helmet1The U.S. Army has released two new helmet prototypes the service is testing to offer soldiers a modular design that would allow crew members to need only one helmet versus the two they currently have to keep.

Army leaders plan to unveil the helmets officially in October that came out of the Helmet Electronics and Display System-Upgradeable Protection program — a four year development effort led by the Natick Soldier Research, Development and Engineering Center.

Engineers and scientists have developed the helmet to potentially include see-through and projected heads up display technologies, better eye and face protection and improved ballistic materials. 

A few soldiers have already gotten a chance to test the helmets in mounted and dismounted human factors evaluations. What stood out for these soldiers is the ability to remove or attach the mandible and eye protection.

helmet3Currently, crew members must keep two helmets — the Combat Vehicle Crewman helmet and the Army Combat helmet. These new prototypes would allow them to carry only one by altering their helmet to the combat condition they face.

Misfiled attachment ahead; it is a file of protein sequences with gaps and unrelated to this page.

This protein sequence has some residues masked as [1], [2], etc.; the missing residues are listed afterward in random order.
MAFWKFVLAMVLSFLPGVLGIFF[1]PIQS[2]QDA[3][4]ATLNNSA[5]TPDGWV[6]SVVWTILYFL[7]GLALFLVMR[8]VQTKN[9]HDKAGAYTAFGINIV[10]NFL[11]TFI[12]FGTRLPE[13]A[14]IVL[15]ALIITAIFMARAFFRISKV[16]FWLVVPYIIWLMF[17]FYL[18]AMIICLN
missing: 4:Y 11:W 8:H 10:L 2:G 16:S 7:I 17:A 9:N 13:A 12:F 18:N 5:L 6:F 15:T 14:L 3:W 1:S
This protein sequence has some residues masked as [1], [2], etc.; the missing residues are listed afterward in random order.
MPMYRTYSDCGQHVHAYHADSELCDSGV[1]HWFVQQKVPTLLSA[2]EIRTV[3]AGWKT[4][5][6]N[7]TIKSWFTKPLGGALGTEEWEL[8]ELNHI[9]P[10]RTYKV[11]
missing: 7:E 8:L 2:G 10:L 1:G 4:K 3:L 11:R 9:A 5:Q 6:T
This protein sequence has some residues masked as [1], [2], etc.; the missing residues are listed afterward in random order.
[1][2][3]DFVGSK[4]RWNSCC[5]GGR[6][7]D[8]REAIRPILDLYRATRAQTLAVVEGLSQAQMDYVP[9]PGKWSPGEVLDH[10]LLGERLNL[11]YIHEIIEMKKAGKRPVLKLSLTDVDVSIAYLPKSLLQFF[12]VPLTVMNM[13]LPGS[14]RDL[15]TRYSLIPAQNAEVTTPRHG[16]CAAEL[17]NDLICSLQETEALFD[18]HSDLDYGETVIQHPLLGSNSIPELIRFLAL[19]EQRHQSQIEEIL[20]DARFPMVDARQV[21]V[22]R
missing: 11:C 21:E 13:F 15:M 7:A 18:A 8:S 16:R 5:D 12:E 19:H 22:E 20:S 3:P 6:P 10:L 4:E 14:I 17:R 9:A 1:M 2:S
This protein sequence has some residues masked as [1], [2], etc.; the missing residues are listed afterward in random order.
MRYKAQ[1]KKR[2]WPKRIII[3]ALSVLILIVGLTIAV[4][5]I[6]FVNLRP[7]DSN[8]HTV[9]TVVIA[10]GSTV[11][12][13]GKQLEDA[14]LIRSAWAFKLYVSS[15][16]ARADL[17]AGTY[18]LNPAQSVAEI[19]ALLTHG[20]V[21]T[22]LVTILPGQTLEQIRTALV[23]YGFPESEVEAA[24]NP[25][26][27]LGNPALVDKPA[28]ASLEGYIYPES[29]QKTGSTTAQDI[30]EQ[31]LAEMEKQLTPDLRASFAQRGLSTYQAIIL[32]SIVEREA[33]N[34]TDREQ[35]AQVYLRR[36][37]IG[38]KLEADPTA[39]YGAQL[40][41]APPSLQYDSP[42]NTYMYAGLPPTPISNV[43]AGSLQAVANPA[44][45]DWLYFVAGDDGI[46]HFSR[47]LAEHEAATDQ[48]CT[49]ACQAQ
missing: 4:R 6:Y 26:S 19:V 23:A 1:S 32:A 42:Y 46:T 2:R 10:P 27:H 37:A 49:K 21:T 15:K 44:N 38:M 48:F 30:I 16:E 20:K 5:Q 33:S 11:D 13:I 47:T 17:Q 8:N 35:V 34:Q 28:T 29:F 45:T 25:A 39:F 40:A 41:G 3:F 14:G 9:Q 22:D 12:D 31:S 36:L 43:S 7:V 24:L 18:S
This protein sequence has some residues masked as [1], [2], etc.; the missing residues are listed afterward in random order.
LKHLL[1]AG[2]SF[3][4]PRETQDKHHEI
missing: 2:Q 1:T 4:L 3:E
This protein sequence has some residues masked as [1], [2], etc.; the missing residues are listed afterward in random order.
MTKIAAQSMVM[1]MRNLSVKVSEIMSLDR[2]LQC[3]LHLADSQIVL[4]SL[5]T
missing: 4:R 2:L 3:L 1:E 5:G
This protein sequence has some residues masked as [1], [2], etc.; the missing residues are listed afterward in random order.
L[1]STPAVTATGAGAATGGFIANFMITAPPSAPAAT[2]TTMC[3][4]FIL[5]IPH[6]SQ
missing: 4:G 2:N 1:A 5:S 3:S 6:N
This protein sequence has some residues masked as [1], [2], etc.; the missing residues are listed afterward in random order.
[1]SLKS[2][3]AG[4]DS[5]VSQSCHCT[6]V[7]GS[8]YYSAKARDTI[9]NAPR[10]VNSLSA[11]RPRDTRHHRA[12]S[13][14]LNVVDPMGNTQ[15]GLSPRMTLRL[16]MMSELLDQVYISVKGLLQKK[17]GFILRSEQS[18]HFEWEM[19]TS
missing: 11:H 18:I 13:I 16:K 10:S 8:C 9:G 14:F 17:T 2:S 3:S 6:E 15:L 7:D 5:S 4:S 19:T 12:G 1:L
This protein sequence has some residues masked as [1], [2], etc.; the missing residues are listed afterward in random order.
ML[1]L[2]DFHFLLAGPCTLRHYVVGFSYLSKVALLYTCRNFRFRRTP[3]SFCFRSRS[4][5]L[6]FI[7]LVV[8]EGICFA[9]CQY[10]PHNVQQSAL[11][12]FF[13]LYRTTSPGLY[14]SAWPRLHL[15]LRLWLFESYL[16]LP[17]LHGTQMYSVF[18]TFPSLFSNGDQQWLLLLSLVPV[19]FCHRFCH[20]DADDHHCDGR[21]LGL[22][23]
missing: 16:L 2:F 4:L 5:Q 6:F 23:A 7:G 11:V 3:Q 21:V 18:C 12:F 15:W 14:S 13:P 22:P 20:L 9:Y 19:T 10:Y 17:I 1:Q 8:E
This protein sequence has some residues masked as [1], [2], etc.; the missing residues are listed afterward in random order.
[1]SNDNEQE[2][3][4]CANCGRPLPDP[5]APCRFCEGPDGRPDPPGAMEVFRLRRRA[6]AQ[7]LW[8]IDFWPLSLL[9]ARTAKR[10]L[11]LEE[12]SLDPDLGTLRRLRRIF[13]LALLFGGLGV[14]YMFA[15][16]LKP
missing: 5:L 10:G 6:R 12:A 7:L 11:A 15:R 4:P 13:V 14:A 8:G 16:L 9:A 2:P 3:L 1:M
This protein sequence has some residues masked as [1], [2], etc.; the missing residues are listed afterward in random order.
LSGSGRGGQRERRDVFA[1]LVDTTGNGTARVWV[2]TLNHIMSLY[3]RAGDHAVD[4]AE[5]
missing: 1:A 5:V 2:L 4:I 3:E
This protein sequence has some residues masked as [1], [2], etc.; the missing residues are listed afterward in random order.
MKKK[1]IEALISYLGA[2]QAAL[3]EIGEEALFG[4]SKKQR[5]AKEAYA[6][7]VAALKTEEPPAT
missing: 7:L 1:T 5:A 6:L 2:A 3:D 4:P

“I think we’ve proven through our program that there can be one helmet for both mounted and dismounted soldiers, which, I think, is a big deal,” said Don Lee, project engineer in the Headgear Thrust Area of Natick Soldier Research, Development and Engineering Center, in a statement. “I think the program’s proven that a one-helmet system for ground soldiers, whether they’re mounted or dismounted, can exist.”

A recent report found that 72 percent of all head injuries suffered by soldiers occurred to the face. Army leaders said it forced them to reconsider what equipment was provided to protect a soldiers’ face.

Lee said the new mandible and visors associated with the two helmets especially protect soldiers from debris kicked up while riding in vehicles.

“When the soldiers wore the prototype systems with the visor and mandible,” Lee said in a release. “It was the first time that they weren’t eating sand and dust and rocks going down the road.”

Natick will pass on the results of their research into the helmets to the Army’s Program Executive Office Soldier and the Marine Corps for further fielding decisions. No detail were provided of when those decisions may be made.

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